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--> olds and correctly uses a dermal contact rate (in millgrams per kilogram per day). A minor point is that the DTSC text refers to oral LD50 values rather than dermal values (DTSC 1998a, p. 72). DTSC presents the use of the acute oral and dermal toxicity thresholds as though they are based on various acute exposure scenarios (DTSC 1998a, pp. 72–74). This is a reasonable approach, but DTSC has not presented clearly defined goals and appropriate scenarios to meet those goals. For example, is it DTSC's intent to protect the most sensitive subpopulation from death if, in a one-time situation, a member of that population wanders on site and eats the waste? Or is it to protect a person who occasionally wanders on the site and eats the waste once a week? Or is it to protect those who live near the waste site and might inhale vapors and particles emitted from the site on a daily basis? The use of oral and dermal LD50 values is apparently for scenarios in which there is a high-end ingestion or dermal contact with raw waste streams by a child. The parameters selected for oral ingestion and dermal contact rates fail in this purpose, however, through an error of mistaken identity. What are used are upper percentiles of ingestion and dermal contact rate parameters derived for use in CalTOX; but the distributions of those rates for CalTOX should correspond to the variabilities between individuals in long-term average rates. What are required for the acute scenarios are distributions that also include day-to-day variability for individuals. However, because the scenarios are not adequately described, it is not clear with what frequency the estimated dose will be consumed. For the acute inhalation thresholds, no exposure scenario is presented, merely a rationale that corresponds to a highly unlikely, and maybe impossible, situation. For vapors, the assumption appears to be that persons could be exposed to vapors in equilibrium with fresh waste undepleted by off-gassing (the committee assumes that the temperature of 250°C specified on page 73 is a misprint for 25°C). Although a scenario for a waste worker might be constructed in which such a situation is possible, it is doubtful that there are any such situations involving the general public; moreover, workers should be protected at lower levels by Occupational Safety and Health Administration (OSHA) standards. The basis for the rationale for the particulate inhalation thresholds is even less secure. What scenarios can DTSC suggest that would result in acute exposures that are limited to the OSHA time-weighted average standards, or the long-term National Ambient Air Quality Standard for particulate matter?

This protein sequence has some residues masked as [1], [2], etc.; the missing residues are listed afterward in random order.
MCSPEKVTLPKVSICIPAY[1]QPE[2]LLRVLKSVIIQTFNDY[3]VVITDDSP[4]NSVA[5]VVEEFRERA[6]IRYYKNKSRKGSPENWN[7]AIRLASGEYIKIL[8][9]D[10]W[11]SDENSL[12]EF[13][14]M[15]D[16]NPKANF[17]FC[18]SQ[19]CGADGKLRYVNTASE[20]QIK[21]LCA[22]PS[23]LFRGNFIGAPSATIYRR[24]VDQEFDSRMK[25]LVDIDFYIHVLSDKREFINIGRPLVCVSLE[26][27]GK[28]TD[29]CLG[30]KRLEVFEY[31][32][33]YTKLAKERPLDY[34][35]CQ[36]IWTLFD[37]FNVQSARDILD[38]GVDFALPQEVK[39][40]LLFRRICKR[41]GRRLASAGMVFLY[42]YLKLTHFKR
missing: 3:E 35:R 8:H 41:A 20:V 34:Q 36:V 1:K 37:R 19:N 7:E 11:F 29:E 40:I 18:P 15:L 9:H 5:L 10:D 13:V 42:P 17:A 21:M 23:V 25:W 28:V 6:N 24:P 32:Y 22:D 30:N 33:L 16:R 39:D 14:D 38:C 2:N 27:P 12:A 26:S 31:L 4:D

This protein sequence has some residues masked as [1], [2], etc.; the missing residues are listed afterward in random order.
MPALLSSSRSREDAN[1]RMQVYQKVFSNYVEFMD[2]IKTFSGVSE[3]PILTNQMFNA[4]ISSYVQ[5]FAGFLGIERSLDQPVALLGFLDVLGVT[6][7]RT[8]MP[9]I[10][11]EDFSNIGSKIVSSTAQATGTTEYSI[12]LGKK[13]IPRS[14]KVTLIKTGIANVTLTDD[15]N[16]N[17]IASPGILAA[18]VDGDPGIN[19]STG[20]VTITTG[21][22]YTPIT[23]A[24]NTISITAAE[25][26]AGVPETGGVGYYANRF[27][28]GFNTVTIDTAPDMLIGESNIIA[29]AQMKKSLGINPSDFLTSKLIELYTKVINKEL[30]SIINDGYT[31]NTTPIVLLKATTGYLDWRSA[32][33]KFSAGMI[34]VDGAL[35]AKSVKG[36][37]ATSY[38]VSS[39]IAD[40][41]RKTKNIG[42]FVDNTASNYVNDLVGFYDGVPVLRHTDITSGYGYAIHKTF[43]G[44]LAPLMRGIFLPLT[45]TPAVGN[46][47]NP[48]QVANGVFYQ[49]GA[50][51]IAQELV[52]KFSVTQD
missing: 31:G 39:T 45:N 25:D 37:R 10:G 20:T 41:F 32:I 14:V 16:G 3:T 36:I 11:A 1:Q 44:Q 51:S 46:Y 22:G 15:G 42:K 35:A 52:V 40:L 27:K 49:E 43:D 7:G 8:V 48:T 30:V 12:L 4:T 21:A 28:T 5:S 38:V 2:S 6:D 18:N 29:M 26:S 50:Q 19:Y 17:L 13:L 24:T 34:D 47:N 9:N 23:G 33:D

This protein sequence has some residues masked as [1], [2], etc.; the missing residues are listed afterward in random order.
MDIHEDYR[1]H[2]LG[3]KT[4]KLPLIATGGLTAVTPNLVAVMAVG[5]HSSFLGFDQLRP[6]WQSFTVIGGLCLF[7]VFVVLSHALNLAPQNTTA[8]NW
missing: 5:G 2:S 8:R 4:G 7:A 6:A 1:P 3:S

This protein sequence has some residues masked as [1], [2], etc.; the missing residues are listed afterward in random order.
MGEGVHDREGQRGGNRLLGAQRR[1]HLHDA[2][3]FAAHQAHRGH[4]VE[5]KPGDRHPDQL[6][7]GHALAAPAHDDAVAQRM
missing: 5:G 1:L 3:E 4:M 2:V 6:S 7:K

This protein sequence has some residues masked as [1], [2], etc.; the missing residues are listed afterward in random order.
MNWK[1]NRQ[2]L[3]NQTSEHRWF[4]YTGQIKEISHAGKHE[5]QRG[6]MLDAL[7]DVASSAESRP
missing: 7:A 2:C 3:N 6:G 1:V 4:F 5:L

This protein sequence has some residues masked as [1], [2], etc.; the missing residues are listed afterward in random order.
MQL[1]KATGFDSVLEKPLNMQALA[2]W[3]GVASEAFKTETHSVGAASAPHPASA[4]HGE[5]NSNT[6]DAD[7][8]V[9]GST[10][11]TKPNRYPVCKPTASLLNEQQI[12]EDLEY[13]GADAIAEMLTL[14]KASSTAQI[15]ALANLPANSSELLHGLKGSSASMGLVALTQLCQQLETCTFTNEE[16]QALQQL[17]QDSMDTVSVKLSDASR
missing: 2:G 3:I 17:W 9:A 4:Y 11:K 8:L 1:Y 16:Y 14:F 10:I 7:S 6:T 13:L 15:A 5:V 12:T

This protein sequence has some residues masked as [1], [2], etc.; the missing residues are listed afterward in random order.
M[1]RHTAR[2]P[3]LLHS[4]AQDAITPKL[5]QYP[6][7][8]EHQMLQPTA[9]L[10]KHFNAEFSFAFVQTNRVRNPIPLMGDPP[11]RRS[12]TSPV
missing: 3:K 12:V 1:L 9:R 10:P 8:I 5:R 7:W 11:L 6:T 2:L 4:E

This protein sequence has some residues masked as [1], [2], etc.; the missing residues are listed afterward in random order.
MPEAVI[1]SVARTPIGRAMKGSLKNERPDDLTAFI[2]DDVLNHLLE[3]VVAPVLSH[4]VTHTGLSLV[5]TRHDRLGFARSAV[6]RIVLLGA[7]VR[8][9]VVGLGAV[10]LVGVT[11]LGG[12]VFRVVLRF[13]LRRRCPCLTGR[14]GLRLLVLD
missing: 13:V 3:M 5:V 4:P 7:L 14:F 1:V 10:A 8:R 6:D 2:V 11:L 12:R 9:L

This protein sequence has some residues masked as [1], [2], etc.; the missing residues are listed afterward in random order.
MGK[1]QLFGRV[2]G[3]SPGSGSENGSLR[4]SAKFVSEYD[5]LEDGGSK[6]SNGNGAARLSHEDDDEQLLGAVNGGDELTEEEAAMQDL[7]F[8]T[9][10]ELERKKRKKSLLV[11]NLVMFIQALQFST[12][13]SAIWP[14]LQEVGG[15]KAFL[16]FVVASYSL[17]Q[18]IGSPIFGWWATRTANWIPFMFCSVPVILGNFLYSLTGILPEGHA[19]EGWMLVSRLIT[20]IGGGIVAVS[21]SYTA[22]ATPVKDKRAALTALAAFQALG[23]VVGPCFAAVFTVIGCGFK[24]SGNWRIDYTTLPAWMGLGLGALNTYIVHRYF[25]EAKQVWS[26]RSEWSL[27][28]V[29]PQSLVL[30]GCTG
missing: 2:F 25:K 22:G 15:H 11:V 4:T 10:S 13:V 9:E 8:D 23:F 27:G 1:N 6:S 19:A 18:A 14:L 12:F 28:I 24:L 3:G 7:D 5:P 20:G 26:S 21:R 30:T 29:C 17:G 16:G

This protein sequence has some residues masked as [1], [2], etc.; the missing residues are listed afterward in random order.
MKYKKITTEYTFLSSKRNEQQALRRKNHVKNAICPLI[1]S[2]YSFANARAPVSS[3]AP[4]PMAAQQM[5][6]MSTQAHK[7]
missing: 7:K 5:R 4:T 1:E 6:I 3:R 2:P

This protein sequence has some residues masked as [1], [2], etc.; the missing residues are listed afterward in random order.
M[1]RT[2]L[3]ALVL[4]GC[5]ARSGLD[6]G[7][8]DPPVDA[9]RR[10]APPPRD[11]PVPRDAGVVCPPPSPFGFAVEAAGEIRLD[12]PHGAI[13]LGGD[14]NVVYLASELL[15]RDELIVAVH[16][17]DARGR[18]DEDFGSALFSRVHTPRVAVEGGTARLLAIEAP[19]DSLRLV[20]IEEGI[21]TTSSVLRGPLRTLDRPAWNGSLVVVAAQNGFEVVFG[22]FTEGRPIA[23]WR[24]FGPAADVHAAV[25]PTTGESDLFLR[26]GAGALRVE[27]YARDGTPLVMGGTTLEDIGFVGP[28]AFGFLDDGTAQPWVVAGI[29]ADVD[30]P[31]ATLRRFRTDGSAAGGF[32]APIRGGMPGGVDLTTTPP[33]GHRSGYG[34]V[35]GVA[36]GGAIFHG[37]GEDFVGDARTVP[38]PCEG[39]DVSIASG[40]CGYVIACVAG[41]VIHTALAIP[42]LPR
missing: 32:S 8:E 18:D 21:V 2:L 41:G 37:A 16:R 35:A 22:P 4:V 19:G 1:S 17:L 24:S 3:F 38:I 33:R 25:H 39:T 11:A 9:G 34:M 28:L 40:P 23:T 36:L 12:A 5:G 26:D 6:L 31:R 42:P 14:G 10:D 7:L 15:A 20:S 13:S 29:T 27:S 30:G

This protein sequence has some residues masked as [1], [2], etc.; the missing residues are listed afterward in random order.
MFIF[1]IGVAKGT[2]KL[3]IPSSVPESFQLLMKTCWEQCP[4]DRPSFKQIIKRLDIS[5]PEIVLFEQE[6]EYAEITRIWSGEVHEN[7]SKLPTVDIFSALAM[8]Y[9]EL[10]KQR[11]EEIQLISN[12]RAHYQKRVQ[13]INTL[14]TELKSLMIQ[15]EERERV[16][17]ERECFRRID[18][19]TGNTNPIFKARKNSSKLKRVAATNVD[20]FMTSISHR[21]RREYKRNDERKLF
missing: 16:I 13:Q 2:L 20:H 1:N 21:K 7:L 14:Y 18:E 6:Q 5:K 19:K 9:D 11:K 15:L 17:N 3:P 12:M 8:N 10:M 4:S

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--> The committee found incorporation of different safety or uncertainty factors for the different acute thresholds also to be questionable. For the oral and dermal exposures, a safety or uncertainty factor of 100 is incorporated; for particles, a safety factor of 10 is included, and for vapor exposures, no safety factor is proposed at all. As for the TTLC and SERT derivations, a consistent approach requires DTSC to make explicit its protection goals, and then to evaluate scenarios with parameter values that correspond to those goals. It is not appropriate to use only acute toxicity tests and short-term exposure scenarios, rather than chronic toxicity or long-term exposures, as the basis of risk assessments for waste classification and disposal. Both types of information have an important place. For chemicals for which there are no TTLC or SERT values, the risk assessments should not be based solely on acute toxicity, that is, by using bioassays with the crudest of endpoints, lethality if chronic toxicity data are available. Such an approach would not give any consideration to reproductive and developmental toxicity, any chronic toxicity (including cancer) or genetic toxicity. At the very least, DTSC should review readily available chronic or other effects data (genetic toxicity, reproductive and/or developmental toxicity) for each of the waste components and compare the concentrations of the components in the waste with the concentrations found to cause no, low, or infrequent effects. Possible sources of such chronic effects information include EPA's maximum contaminant levels for drinking water, oral reference doses or inhalation reference concentrations, or cancer potency factors, and the Agency for Toxic Substances and Disease Registry's minimum risk levels. These values are easily accessed for numerous chemicals and most have been subject to scientific peer review. If only acute toxicity data are available for the risk assessment, DTSC should follow standard practice and use an additional uncertainty factor to account for the lack of data regarding potential chronic toxicity at concentrations that are lower than those causing acute toxicity. DTSC should take into account the slope of the dose-response curve for acute toxicity data when choosing the uncertainty factor, if such data are available. Failure to use an appropriate uncertainty factor my seriously underestimate the risks associated with chemicals for which only acute toxicity data are available and may result in unprotective thresholds. If the waste contains several chemicals for which chronic toxicity data are available (e.g., several polycyclic aromatic hydrocarbons, which act at common sites to exert their toxicity) then the additive, synergistic, or